A looming state deficit could jeopardize the future of Minnesota's six public television stations. Last month the state's finance department put a freeze on new grant agreements. That decision affected a major public television grant designed to help stations meet an expensive federal mandate to go digital by 2003. Without state money some stations say they'll be unable to meet the federal deadline. That could force them off the air.
The state's tick population has soared because of the warmest fall in more than 100 years. It's a phenomenon any deer hunter, particularly in southeastern Minnesota, knows well. Typically, ticks disappear for the winter before the start of hunting season. But this year, that's not the case. And it's prompting concerns that Lyme disease could be on the rise.
Winona's United Way says it might give money to the Boy Scouts again, and that's making some people very unhappy. Last winter, two area Boy Scout councils lost United Way funding after they refused to sign an anti-discrimination contract. That contract conflicted with Boy Scout national policy banning gays from membership. Now, the United Way of the Greater Winona Area has struck a compromise with local Scouts.
The federal government released its findings Monday of a wide study into the potential environmental impacts of a $1.4 billion railroad construction project running from Wyoming through South Dakota and Minnesota.
Winona schools may be forced to make some of the most severe cuts in the state if the voters turn down a school referendum. Should the referendum fail, extracurricular activities, sports, and all-day every-day kindergarten will vanish next year. In the past, the district has had a difficult time securing the public's financial support. This time the stakes appear to be higher.
The Olmsted County sheriff has identified a pair of decapitated bodies found along a Rochester roadway two years ago as Bangladeshi woman and her young nephew. And while police have a suspect, complications involving U.S.-Bangladesh relations mean the case may never go to trial.
More than one million tiny weed-eating beetles have been released in endangered wetlands around the state by the Department of Agriculture. Since the early '90s, beetles have been used as nature's foil to purple loosestrife, a noxious, invasive weed that has crowded native plants out of more than 50,000 acres in Minnesota. Now a group of Red Wing High School students plans to build on the beetles' success, by introducing them to a new loosestrife-ridden site. But first, they have to catch some.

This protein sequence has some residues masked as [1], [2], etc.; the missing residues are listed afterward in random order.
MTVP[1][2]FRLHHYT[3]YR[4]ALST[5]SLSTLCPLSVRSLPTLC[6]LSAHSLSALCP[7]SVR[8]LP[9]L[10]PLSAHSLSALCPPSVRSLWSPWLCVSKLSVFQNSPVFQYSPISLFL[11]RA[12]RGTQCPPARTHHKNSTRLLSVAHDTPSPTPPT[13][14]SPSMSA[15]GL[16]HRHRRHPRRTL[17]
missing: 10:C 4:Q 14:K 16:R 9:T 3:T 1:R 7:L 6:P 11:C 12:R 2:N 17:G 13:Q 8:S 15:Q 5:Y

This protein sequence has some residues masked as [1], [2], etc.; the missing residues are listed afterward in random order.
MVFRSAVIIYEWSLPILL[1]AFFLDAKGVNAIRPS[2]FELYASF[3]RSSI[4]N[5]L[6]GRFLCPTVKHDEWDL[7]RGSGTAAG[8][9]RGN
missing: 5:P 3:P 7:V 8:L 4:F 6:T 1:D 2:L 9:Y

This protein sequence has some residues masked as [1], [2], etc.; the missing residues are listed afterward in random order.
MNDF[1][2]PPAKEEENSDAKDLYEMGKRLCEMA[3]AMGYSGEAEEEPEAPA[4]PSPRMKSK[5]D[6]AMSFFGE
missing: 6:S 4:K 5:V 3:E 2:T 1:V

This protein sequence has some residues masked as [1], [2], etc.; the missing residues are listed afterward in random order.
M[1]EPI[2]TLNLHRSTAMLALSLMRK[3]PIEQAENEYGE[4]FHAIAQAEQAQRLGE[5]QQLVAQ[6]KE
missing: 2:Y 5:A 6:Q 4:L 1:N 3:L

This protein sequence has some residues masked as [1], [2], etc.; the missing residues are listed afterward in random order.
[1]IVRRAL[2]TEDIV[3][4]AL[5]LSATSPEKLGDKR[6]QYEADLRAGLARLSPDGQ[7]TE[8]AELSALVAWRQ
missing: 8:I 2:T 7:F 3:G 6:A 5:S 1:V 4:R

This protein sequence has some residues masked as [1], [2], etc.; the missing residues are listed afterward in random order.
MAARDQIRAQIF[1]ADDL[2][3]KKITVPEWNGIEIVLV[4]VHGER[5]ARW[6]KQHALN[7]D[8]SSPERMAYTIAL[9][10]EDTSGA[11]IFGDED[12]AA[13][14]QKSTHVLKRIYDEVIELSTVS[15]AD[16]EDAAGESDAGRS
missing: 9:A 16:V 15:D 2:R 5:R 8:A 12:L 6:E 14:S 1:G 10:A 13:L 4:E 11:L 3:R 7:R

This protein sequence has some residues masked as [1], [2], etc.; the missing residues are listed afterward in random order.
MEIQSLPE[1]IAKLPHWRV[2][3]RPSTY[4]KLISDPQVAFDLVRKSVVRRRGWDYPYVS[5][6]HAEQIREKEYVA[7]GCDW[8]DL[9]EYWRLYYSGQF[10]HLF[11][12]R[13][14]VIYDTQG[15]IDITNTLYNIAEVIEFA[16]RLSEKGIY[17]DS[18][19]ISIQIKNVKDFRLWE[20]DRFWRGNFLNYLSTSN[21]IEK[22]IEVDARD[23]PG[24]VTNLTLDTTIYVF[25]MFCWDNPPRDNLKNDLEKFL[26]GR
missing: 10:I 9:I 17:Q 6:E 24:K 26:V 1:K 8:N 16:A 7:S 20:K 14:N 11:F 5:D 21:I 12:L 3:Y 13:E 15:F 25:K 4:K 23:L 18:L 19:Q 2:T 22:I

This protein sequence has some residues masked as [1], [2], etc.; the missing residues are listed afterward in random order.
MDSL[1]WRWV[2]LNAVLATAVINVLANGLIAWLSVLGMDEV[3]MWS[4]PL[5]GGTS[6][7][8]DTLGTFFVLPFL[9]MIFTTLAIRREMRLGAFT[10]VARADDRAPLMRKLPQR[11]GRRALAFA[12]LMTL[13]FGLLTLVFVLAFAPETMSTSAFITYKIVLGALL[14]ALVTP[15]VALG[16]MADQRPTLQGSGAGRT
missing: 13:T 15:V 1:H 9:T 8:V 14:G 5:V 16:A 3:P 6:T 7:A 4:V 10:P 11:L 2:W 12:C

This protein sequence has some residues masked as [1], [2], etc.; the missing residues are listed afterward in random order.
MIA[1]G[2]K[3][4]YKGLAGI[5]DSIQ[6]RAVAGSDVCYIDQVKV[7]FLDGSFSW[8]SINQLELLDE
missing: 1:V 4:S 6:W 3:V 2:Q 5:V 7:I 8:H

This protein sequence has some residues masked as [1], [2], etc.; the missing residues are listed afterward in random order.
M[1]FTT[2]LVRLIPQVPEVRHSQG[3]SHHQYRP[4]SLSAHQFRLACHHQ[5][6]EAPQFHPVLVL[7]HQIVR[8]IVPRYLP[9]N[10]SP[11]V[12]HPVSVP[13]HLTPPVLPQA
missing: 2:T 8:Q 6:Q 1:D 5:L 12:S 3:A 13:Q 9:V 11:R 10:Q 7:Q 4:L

Citizens in Waseca County are mobilizing against a number of large farm expansions that promise to bring at least 16,000 hogs to the southeastern Minnesota county.
A decision by the Bush administration Tuesday is expected to unite Minnesota's expanding ethanol industry with California's gasoline market. The Environmental Protection Agency denied a waiver request by California, mandating that the state continue to use ethanol or other gasoline additives in keeping with Clean Air Act requirements. Now ethanol plants across the Midwest must gear up for the challenge of feeding California close 600 million gallons of the corn-based fuel. One plant in southern Minnesota is already preparing to expand.
President Bush's energy agenda is expected to call for new nuclear energy plants, and the extension of the lives of current plants. While there no immediate plans to break ground for additional nuclear plants here in Minnesota, the state Legislature is pondering a controversial proposal to increase storage capacity at the Prairie Island nuclear plant. In 1994 lawmakers approved dry cask storage at the plant, despite mass protests and opposition by a neighboring Indian community. The sides are gearing up for another fight.
It's been three years since a tornado wiped out Saint Peter's famous canopy of trees. More than a 1,000 volunteers are transforming an empty spot into a scene out of 19th-century river town life.
As soon as the Mississippi River reopens to barge travel, rafts of corn kernels will head down river en route to their final destination - southeast Asia. Along the way, kernels will be tested and retested for traces of Starlink, a genetically-modified corn now banned around the world. Last fall Starlink turned up in taco shells and corn chips, prompting mass recalls and a shake-up on the export market. The corn's manufacturer continues to push for full governmental approval which would allow for human consumption. But with the spring thaw, Midwestern grain elevators and their customers are preparing for round two.
Minnesota is home to the largest settlement of Somalis outside of Africa. While definitive census numbers on the East African group won't be released for months, government officials hope the 2000 racial data will be more accurate than in the past. But many of the state's Somali residents don't the share the government's confidence, and predict a massive undercount.
In the wake of spiking energy costs, corn has been redefined as a fossil fuel alternative. While the demand for ethanol is mounting, a less familiar kernel-driven energy source is gaining popularity.
After a decade marred by civil war, an elected government has returned to Somalia. A newly formed three-year transitional government came together in October. Some Somalis in Minnesota are watching the situation closely, especially a family in Owatonna, who are related to the country's newly appointed prime minister.